Sighted Guide Techniques Overview

A sighted guide is someone who accompanies a person who is blind/vision-impaired during a travel situation. Listed below are some guidelines to use when you are a sighted guide.

  1. Allow the blind person to take your arm—grasping just above the back of the elbow; never take his/her arm and push forward. Walk in a relaxed manner, allowing the companion to interpret cues your body gives. It is not necessary to flex your arm in a ninety degree angle. Your personal preference—arm fully extended, flexed … can be used.

  2. Approach travel situations squarely, i.e. curbs, doorways, steps.

  3. When approaching curbs and steps, walk up to as close to the edge as possible, come to a slight pause, allowing the companion to come along side before ascending or descending. Allow the person to hold the handrail if desired. Walk up and down steps one stair step ahead of your companion.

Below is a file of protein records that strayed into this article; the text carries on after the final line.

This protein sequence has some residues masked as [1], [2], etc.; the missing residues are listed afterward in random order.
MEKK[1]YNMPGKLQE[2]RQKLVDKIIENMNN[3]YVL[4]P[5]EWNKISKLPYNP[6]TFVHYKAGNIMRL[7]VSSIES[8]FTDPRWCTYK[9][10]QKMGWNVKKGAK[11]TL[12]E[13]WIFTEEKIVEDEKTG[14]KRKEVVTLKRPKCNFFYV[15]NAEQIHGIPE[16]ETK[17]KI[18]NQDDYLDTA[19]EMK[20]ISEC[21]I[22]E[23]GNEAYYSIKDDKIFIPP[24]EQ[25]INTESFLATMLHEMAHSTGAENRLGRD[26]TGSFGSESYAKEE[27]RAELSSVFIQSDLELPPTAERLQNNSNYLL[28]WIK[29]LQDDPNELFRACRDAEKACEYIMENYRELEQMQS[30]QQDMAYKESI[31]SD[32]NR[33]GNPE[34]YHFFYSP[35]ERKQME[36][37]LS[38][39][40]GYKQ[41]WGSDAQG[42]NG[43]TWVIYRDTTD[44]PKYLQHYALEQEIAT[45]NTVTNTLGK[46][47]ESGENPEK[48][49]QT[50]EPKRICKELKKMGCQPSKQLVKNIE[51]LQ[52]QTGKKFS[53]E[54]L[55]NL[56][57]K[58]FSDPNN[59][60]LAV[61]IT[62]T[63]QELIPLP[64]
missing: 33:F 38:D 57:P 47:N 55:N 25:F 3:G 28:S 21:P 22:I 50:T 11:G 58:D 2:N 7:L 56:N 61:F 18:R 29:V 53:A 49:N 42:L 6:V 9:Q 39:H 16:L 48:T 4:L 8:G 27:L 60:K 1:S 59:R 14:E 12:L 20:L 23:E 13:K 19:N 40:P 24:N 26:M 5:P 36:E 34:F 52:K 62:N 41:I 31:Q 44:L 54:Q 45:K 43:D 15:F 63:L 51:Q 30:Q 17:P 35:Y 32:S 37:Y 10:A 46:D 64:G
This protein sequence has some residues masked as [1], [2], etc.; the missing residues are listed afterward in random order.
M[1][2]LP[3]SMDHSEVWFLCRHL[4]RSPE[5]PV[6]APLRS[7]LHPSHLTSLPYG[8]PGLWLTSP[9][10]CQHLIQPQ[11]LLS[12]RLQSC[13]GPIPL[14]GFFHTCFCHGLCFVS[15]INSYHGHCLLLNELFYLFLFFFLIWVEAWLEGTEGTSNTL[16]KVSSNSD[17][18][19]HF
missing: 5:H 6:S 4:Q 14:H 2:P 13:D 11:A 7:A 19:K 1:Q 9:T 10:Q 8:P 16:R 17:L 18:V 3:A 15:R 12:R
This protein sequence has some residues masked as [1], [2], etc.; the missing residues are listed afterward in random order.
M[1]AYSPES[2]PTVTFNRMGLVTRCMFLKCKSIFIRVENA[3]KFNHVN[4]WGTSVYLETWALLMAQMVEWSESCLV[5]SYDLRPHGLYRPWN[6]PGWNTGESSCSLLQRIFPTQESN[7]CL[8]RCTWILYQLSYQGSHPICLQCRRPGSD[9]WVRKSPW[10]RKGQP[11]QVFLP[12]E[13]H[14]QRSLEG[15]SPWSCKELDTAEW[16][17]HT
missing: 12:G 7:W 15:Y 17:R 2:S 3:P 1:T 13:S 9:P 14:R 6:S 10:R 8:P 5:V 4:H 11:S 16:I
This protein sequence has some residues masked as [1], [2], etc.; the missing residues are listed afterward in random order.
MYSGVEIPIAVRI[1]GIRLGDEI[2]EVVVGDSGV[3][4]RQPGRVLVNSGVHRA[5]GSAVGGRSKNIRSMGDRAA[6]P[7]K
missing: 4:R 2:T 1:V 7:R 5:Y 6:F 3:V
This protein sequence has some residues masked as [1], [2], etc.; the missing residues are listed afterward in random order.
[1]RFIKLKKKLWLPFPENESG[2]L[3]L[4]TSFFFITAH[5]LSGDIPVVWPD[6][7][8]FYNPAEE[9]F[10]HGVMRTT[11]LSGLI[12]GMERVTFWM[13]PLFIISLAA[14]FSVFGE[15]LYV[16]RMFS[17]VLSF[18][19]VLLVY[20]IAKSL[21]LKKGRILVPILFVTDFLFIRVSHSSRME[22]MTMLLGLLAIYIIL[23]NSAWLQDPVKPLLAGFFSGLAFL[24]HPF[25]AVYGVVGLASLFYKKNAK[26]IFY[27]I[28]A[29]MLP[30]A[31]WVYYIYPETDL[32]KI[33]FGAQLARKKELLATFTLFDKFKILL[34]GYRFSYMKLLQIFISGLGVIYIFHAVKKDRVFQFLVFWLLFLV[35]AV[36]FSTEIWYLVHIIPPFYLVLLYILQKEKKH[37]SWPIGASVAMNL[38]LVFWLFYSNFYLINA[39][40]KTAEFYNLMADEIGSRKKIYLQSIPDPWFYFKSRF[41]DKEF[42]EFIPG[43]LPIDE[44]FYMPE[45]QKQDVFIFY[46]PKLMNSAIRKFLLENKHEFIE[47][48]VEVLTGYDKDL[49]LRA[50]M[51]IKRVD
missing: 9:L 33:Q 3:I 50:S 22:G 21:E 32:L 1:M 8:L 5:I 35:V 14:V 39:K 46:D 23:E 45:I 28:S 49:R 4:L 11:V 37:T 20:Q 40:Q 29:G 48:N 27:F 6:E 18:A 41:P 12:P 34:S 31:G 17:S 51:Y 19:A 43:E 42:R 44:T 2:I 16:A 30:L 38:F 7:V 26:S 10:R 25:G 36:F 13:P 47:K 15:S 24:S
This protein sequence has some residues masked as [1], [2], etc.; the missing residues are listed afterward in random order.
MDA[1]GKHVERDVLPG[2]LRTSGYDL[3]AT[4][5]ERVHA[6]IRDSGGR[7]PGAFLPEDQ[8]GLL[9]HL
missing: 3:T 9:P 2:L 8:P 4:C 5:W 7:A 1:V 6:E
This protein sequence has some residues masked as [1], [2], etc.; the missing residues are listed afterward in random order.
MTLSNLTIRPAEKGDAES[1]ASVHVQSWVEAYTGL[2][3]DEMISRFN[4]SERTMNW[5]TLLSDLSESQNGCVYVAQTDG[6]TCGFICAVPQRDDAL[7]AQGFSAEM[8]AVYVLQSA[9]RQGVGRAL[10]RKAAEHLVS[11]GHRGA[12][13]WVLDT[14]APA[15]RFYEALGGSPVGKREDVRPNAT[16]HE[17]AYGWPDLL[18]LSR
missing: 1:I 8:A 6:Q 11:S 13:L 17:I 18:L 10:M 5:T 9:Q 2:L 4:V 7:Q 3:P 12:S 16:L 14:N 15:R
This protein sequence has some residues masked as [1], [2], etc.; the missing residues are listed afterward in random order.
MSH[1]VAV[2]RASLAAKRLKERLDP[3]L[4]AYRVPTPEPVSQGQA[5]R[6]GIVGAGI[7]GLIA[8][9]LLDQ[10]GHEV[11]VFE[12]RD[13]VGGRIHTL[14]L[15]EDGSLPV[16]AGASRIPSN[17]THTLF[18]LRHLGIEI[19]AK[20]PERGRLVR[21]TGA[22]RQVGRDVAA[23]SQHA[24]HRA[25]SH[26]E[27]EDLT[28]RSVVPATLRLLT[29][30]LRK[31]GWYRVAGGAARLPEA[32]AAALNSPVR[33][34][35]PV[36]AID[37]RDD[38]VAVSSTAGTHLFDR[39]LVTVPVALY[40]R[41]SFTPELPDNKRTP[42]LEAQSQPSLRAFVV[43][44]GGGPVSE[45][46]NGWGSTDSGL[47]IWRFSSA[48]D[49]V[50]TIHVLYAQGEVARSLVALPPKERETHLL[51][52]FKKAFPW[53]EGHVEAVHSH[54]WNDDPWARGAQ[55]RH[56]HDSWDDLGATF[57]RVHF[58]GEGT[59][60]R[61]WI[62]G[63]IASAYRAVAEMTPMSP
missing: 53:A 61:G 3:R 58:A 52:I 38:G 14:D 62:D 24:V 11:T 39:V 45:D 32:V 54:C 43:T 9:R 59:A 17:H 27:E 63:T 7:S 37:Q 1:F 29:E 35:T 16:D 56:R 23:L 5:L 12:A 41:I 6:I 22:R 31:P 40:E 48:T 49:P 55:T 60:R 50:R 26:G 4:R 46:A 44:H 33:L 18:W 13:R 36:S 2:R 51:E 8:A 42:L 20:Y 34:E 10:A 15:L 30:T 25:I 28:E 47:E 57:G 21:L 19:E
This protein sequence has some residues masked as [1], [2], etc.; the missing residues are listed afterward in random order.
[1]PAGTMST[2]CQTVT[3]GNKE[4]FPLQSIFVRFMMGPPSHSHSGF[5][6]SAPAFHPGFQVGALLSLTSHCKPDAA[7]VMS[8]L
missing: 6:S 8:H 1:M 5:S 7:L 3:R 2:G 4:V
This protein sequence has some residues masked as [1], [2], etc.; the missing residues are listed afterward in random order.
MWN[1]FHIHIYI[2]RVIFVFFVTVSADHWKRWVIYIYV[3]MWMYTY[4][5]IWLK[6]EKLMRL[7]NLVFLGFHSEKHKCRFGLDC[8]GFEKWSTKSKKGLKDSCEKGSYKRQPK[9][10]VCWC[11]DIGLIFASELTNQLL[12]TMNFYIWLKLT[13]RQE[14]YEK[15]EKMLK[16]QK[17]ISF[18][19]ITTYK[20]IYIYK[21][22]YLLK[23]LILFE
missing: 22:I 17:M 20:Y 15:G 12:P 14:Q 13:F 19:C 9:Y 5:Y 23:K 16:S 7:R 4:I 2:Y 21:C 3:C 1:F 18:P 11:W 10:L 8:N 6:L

4. When in areas where guide and companion cannot walk comfortably abreast (companion ½ step behind guide) a predetermined cue or verbal cue can be given. The two should walk single file with the companion directly behind the guide. This will necessitate the extending of the companion’s arm that is holding on to the guide’s arm to eliminate stepping on the guide’s heels.

  5. It is not necessary for the guide to give a play-by-play account of everything he/she sees unless the companion requests such information. However, pertinent changes in terrain or events may be helpful.

  6. When entering a vehicle, a blind person can engineer his/her own actions and the guide should step away after the rider/companion is in contact (by touch) with the door.

  7. Many times in an awkward situation, humorous statements will relieve any tension that may be developing.

As you begin to develop efficiency as a guide you will learn to relax and walk naturally. Avoid becoming mechanical in your actions.

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